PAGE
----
Think of our lives, our purpose, our responsibilities toward each other, and I'm reminded of our group as being like a rope. Guys, we're tied and wound up together in this Christian life. Separately, we're weak. But together, we're strong. We can handle so many things together, that would absolutely destroy us when we're apart. Take it further, and our group could be only a small portion of the larger rope. As you've already read, and seen and studied the picture, Rope is made up of many single strands of thread called yarn, which are in turn twisted together into larger strands, which are in turn twisted into larger strands called Rope. When one single strand is broken, the other strands help to carry the load. Our lives should be the same way. When we're hurting, we need to let our brothers know, so that we can help to carry the load. And together, we can pull ourselves out of any situation. Together, we can pull down any walls. Together, we can lift anyone up from out of the pit. Together, we can bind up the devil; we can tie him up to a tree. Together, we can loosen the strangle-hold of hate we have for others by learning to become soft and bendable. Together, we can pull the rocks and trees and stumbling blocks that are before us. But apart, we can do nothing.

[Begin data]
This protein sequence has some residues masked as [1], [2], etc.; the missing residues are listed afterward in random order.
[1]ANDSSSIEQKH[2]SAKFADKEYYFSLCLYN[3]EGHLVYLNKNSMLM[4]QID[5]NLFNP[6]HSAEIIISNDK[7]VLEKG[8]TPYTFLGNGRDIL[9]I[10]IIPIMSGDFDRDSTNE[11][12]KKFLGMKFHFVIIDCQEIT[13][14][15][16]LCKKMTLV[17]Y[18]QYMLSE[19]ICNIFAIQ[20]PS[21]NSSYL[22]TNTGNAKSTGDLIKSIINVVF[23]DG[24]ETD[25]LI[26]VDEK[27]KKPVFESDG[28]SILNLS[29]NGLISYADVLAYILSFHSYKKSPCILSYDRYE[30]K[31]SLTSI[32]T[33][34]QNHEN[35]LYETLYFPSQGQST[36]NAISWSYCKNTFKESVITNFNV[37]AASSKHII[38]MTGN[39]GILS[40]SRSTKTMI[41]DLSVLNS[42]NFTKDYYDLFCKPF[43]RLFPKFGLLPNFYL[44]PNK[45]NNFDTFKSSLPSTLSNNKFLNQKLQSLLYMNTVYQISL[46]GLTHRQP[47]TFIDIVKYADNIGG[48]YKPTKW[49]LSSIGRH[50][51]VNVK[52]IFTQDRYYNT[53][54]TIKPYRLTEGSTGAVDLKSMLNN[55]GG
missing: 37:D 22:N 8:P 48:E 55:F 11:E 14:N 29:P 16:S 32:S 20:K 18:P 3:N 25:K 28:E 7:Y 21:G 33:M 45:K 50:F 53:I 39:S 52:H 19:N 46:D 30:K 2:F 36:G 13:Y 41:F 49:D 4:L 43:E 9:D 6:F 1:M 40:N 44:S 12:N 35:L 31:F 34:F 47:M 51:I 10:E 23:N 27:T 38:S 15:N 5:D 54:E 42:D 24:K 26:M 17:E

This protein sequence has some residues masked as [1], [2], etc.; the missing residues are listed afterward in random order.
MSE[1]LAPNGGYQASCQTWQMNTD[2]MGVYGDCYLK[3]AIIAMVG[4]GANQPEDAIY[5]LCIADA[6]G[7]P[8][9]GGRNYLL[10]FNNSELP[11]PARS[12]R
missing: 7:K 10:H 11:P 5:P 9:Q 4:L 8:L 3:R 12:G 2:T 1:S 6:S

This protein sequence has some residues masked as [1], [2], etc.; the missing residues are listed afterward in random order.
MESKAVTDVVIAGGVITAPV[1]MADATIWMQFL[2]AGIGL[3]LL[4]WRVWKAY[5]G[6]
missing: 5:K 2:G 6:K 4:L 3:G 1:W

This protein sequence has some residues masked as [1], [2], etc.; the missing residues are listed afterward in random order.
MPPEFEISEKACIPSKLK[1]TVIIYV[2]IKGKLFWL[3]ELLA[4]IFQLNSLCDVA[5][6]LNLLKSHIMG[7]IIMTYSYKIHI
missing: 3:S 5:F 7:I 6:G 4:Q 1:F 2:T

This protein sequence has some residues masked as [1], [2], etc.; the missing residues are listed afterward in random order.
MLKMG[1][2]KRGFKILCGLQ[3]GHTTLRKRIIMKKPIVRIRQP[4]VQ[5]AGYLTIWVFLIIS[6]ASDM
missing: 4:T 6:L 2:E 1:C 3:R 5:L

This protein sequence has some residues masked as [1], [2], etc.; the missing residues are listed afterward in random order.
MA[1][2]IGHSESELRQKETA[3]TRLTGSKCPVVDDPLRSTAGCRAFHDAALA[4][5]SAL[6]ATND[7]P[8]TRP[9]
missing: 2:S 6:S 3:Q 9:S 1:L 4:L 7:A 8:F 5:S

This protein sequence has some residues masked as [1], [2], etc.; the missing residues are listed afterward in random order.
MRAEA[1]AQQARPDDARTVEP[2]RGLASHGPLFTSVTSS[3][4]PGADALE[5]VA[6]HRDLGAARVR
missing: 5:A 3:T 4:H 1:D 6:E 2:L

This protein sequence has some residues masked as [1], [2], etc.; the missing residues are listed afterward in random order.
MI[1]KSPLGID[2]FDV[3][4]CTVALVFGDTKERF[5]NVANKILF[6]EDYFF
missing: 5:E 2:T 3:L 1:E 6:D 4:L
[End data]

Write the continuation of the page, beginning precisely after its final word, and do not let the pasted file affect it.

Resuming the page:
Let's take care of what we have brothers. Let us nurture it, care for it, untangle it, straighten it, and soften it. More than that, let us add to it by tying more and more to us, so that we can continue to grow and become even stronger. Think of all the people you know who are by themselves. Let us help to save them. Let us give them the chance to make it - together.

Sunday, April 20, 2008

The DISC "C" Personality Type